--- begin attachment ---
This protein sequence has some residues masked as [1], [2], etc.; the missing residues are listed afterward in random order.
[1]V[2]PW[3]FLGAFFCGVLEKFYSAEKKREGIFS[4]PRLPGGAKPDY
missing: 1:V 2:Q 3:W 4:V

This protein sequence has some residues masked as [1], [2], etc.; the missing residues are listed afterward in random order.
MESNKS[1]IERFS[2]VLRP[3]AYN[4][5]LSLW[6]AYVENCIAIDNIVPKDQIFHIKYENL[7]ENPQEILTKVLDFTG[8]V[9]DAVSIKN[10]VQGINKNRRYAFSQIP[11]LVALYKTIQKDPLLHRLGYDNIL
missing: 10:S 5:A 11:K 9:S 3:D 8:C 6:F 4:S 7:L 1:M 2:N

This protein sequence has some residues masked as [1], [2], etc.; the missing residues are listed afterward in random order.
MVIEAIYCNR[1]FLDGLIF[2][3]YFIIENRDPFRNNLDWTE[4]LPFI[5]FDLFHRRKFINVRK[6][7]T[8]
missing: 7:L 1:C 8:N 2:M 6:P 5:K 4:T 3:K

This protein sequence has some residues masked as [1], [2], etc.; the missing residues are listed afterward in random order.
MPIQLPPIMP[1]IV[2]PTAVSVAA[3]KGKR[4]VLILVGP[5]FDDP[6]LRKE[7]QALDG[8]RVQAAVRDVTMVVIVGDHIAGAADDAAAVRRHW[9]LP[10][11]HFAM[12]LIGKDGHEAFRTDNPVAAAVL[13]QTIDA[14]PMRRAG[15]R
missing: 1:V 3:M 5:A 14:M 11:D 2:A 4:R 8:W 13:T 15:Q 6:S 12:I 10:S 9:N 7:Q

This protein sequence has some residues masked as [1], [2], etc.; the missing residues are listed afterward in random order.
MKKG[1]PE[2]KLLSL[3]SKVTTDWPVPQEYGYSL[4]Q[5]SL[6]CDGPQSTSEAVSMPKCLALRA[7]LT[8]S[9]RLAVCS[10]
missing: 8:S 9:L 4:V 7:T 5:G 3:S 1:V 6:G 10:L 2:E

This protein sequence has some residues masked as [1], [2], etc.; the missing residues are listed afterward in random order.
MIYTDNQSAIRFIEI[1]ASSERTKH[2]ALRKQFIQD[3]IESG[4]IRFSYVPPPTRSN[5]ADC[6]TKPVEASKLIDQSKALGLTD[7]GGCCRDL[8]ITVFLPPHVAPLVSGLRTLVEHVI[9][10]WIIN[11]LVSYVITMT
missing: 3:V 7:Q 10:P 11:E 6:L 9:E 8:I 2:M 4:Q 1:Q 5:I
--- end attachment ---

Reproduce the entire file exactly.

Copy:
This protein sequence has some residues masked as [1], [2], etc.; the missing residues are listed afterward in random order.
[1]V[2]PW[3]FLGAFFCGVLEKFYSAEKKREGIFS[4]PRLPGGAKPDY
missing: 1:V 2:Q 3:W 4:V

This protein sequence has some residues masked as [1], [2], etc.; the missing residues are listed afterward in random order.
MESNKS[1]IERFS[2]VLRP[3]AYN[4][5]LSLW[6]AYVENCIAIDNIVPKDQIFHIKYENL[7]ENPQEILTKVLDFTG[8]V[9]DAVSIKN[10]VQGINKNRRYAFSQIP[11]LVALYKTIQKDPLLHRLGYDNIL
missing: 10:S 5:A 11:K 9:S 3:D 8:C 6:F 4:S 7:L 1:M 2:N

This protein sequence has some residues masked as [1], [2], etc.; the missing residues are listed afterward in random order.
MVIEAIYCNR[1]FLDGLIF[2][3]YFIIENRDPFRNNLDWTE[4]LPFI[5]FDLFHRRKFINVRK[6][7]T[8]
missing: 7:L 1:C 8:N 2:M 6:P 5:K 4:T 3:K

This protein sequence has some residues masked as [1], [2], etc.; the missing residues are listed afterward in random order.
MPIQLPPIMP[1]IV[2]PTAVSVAA[3]KGKR[4]VLILVGP[5]FDDP[6]LRKE[7]QALDG[8]RVQAAVRDVTMVVIVGDHIAGAADDAAAVRRHW[9]LP[10][11]HFAM[12]LIGKDGHEAFRTDNPVAAAVL[13]QTIDA[14]PMRRAG[15]R
missing: 1:V 3:M 5:A 14:M 11:D 2:A 4:R 8:W 13:T 15:Q 6:S 12:I 10:S 9:N 7:Q

This protein sequence has some residues masked as [1], [2], etc.; the missing residues are listed afterward in random order.
MKKG[1]PE[2]KLLSL[3]SKVTTDWPVPQEYGYSL[4]Q[5]SL[6]CDGPQSTSEAVSMPKCLALRA[7]LT[8]S[9]RLAVCS[10]
missing: 8:S 9:L 4:V 7:T 5:G 3:S 1:V 6:G 10:L 2:E

This protein sequence has some residues masked as [1], [2], etc.; the missing residues are listed afterward in random order.
MIYTDNQSAIRFIEI[1]ASSERTKH[2]ALRKQFIQD[3]IESG[4]IRFSYVPPPTRSN[5]ADC[6]TKPVEASKLIDQSKALGLTD[7]GGCCRDL[8]ITVFLPPHVAPLVSGLRTLVEHVI[9][10]WIIN[11]LVSYVITMT
missing: 3:V 7:Q 10:P 11:E 6:L 9:E 8:I 2:M 4:Q 1:Q 5:I